The writer who carves a masterpiece out of words and publishes the book faces a new challenge:
- how to help the target audience discover the book
As there are millions of books to choose from, this is no easy task.
One way to try to help stimulate sales is to put the book on a temporary sale, e.g. through Kindle Direct Publishing (KDP).
- Amazon has a new Countdown Deal available for books enrolled in KDP Select. This allows for a temporary reduction in price and shows customers how much they are saving and when the sale ends.
- The older KDP Select free promo option is another alternative. (Note that you can’t mix and match Countdown Deals and free promos for the same book in a given 90-day enrollment period.)
- Books that aren’t enrolled in KDP Select can still have a temporary price reduction by simply republishing at the new list price.
Everyone likes a sale. It’s great to save money.
But there’s a catch: The sale won’t attract buyers if customers don’t know about the sale.
You still have the problem of discovery. Just putting your book on sale through a Kindle Countdown Deal, KDP Select free promo, or other temporary price reduction isn’t enough:
- A temporary sale, all by itself, probably won’t help much with getting your book discovered.
Nevertheless, a temporary price reduction can be effective if you succeed in spreading news about the sale:
- Instead of just promoting your book, promoting that your book is temporarily on sale may generate more interest. That is, it can help make your marketing more effective.
- Any promotions that you do to spread the news about your sale may be amplified by people in your target audience who become interested in your book.
- If people develop interest in your book, the looming deadline may help to generate sales.
- Sales that you may generate as a result of placing your book on sale can help improve your book’s visibility through sales rank, customers-also-bought associations, and customer reviews.
(Note that KDP Select free promos generate a free rank instead of a paid rank, but any subsequent sales once the free promo ends will help boost the paid rank.)
It all comes down to getting your book’s sale discovered by your target audience.
The usual marketing strategies—blogging, Twitter, Facebook, press release, building buzz, interacting with your target audience, readings, guest blogs, etc.—can help with discoverability. Instead of just promoting your book, you’ll be promoting the temporary sale of your book, which may help to generate more interest than your usual marketing.
Also, if you’ve been branding an image, prospective buyers who may have been considering your book might be sold when they see that your book is now on sale.
However, you probably want to use this golden opportunity to try and go beyond your usual marketing reach. For example, you might want to consider if a low-cost advertisement may be cost-effective.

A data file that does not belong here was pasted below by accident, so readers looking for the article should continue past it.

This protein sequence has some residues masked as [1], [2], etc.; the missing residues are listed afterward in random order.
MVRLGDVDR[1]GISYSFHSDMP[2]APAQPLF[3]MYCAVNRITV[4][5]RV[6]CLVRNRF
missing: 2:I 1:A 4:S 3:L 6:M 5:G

Don’t focus solely on projections for how many people may view your advertisement. It’s also important to consider:
- What fraction of the people who view your advertisement are in your specific target audience? They are more likely to make the purchase, appreciate your book, and leave a review.
- How marketable is your book? Will the cover and blurb make the genre clear and appeal to your specific target audience?
If you have a highly marketable book in terms of both packaging and content—i.e. it will both attract and please a significant target audience—then it may be worth advertising at a site that can show your advertisement to your specific target audience.
One popular site is BookBub, but there are other options, like Ereader News Today, Kindle Books & Tips, Book Gorilla, Book Blast, and Pixel of Ink. You want to learn about stats to help you with your decision. For example, the BookBub pricing page provides data for subscribers by genre, average downloads, and average sales. There are also sites to help you promote seasonal events. For example, check out Read Tuesday, designed to help stimulate holiday sales.
With a Kindle Countdown Deal or temporary price reduction, you earn royalties during the sale. Your hope is that these immediate sales and a possible increase in sales following the sale will recover your investment and then some, but as with any investment, there is always a risk.
In contrast, a KDP Select free promo doesn’t yield any royalties during the sale. Here, the hope is that if you succeed in creating interest for your book during the promo, then enough people will read the book (only a percentage who download it for free will eventually read it, and some will be from outside your target audience) and recommend it to others. That’s a big IF, and it doesn’t always work out that way. A successful free promo can lead to a significant improvement in sales, but not necessarily (it was more common in the early days of KDP Select, but still happens now; a highly marketable book and an effective promotion improve your chances).
A nice feature of the new Kindle Countdown deal is that any sales made during your promotion improve your paid sales rank, whereas your sales rank slides during a KDP Select free promo.
I started this blog to provide free help with writing, publishing, and marketing. You can find many free articles on publishing and marketing by clicking one of the following links:
Chris McMullen, Author of A Detailed Guide to Self-Publishing with Amazon and Other Online Booksellers
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